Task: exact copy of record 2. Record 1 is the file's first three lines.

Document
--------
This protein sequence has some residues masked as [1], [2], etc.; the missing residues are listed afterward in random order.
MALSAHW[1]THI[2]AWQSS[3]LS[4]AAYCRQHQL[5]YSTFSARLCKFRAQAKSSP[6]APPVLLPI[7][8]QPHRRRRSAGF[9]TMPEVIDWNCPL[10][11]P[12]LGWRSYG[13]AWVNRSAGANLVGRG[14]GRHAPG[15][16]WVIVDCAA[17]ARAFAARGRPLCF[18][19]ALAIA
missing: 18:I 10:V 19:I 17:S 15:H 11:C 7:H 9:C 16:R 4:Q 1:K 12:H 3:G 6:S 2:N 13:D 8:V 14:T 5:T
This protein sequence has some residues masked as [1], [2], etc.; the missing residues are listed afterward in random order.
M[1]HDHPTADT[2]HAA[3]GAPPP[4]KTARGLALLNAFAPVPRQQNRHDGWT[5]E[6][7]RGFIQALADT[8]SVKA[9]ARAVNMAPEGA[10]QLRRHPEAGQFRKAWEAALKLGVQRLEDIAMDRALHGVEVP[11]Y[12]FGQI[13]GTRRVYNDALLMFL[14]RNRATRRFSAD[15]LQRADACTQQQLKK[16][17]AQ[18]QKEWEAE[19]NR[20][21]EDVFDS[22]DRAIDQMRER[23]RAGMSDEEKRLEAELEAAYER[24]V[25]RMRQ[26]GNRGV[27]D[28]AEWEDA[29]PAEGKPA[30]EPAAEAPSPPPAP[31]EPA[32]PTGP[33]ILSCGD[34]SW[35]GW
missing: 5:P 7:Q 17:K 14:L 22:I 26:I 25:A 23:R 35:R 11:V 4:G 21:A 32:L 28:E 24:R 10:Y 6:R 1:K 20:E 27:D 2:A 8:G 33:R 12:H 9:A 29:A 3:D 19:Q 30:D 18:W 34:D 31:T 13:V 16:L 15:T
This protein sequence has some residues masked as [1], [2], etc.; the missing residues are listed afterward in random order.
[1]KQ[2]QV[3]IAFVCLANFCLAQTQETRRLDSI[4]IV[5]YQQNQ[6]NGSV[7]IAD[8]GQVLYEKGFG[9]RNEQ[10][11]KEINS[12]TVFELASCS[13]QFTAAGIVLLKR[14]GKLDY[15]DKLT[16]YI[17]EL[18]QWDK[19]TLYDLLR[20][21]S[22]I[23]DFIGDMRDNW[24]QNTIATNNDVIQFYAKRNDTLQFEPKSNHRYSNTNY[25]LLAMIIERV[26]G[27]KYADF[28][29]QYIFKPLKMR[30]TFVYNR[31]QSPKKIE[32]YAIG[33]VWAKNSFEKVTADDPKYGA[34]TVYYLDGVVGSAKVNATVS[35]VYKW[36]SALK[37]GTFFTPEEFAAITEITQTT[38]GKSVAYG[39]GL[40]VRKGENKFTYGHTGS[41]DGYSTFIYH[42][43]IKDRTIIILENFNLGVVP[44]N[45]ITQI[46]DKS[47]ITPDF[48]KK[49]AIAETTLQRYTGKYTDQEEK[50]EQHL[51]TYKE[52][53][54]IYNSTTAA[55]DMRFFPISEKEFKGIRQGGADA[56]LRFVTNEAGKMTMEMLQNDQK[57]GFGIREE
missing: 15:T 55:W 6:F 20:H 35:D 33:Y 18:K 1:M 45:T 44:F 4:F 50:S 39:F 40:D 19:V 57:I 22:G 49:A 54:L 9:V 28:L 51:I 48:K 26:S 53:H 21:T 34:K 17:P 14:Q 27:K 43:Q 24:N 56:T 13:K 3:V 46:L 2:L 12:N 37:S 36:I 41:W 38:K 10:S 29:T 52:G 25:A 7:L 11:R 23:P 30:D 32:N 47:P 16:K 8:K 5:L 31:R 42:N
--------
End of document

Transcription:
This protein sequence has some residues masked as [1], [2], etc.; the missing residues are listed afterward in random order.
M[1]HDHPTADT[2]HAA[3]GAPPP[4]KTARGLALLNAFAPVPRQQNRHDGWT[5]E[6][7]RGFIQALADT[8]SVKA[9]ARAVNMAPEGA[10]QLRRHPEAGQFRKAWEAALKLGVQRLEDIAMDRALHGVEVP[11]Y[12]FGQI[13]GTRRVYNDALLMFL[14]RNRATRRFSAD[15]LQRADACTQQQLKK[16][17]AQ[18]QKEWEAE[19]NR[20][21]EDVFDS[22]DRAIDQMRER[23]RAGMSDEEKRLEAELEAAYER[24]V[25]RMRQ[26]GNRGV[27]D[28]AEWEDA[29]PAEGKPA[30]EPAAEAPSPPPAP[31]EPA[32]PTGP[33]ILSCGD[34]SW[35]GW
missing: 5:P 7:Q 17:K 14:L 22:I 26:I 25:A 23:R 35:R 11:V 4:G 21:A 32:L 28:E 24:R 10:Y 6:R 1:K 20:E 27:D 2:A 8:G 33:R 12:H 9:A 29:A 3:D 19:Q 30:D 18:W 34:D 31:T 13:V 16:L 15:T